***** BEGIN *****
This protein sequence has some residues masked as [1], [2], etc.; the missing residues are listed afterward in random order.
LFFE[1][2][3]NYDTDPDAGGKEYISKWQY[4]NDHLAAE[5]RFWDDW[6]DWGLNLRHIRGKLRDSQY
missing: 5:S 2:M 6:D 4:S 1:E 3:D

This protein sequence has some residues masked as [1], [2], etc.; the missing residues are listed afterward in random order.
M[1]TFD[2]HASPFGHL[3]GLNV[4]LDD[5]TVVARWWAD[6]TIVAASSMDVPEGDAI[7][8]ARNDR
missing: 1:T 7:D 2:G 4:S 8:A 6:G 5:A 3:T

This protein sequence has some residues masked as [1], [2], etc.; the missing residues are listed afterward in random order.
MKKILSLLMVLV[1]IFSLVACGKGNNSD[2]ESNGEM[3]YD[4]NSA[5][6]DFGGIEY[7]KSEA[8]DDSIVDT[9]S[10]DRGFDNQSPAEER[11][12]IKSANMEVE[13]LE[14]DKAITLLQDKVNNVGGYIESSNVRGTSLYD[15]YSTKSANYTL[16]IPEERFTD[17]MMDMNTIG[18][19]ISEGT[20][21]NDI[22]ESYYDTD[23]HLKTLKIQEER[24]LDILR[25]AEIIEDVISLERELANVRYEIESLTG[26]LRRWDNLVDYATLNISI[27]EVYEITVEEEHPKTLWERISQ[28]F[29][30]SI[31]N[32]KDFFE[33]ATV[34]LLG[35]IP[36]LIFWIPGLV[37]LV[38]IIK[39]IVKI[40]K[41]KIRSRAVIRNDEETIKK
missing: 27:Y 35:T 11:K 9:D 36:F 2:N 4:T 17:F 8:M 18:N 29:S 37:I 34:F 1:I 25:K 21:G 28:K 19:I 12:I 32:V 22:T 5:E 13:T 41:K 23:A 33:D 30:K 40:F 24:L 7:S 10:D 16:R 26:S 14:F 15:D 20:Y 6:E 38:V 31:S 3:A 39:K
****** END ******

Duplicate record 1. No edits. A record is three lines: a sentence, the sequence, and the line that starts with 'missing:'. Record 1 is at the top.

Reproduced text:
This protein sequence has some residues masked as [1], [2], etc.; the missing residues are listed afterward in random order.
LFFE[1][2][3]NYDTDPDAGGKEYISKWQY[4]NDHLAAE[5]RFWDDW[6]DWGLNLRHIRGKLRDSQY
missing: 5:S 2:M 6:D 4:S 1:E 3:D